The first two parts of this post identified the clear need for new housing and the important role that the private rented sector needs to make going forward. This part makes three broad suggestions:
Firstly, recognise the limits of Localism. Once the right locations for growth are identified, the debate should not be around whether but how to deliver. Recent changes to the Nationally Significant Infrastructure Projects regime allow a wider range of projects to be dealt with under Development Consent Orders. Homes were excluded. Why? Proposals that would make a significant contribution (say 3,000 homes or more) could and should benefit from the DCO regime, the use of CPO and other powers to bring them forward.
Secondly, planning should plan positively for new settlements at a sensible scale relative to needs. If there is significant unmet need in an area then the LEP should be charged with reviewing the best locations for major new development.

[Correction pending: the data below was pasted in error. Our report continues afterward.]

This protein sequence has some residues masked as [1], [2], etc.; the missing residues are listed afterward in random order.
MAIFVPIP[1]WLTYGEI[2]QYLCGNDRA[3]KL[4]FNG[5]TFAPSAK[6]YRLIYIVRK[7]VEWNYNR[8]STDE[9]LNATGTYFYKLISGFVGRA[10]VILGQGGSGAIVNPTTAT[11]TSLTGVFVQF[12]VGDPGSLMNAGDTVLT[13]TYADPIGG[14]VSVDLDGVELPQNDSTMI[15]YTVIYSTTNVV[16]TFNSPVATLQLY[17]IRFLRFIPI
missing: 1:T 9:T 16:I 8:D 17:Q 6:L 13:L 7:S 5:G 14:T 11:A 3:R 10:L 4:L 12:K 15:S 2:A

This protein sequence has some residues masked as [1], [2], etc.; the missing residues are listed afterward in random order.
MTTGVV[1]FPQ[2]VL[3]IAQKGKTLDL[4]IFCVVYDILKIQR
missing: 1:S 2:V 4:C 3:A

Thirdly, we should think about what a new Towns Act would need to look like and how the layering of European law would affect the process for adopting it. Whilst the compensation regime will look different in some ways to the 1950s and 1960s approach, it will have to perform the same role – assembling land at scales and values that allow masterplanning and design excellence, using longer term land values to pay for the infrastructure, and a fund of part private/part public monies to meet the upfront costs of getting it done in return. The process itself should learn the lessons of the doomed rush to Eco Towns and reflect the role that Community Interest Companies and other structures can play in providing a long term stake in making new places.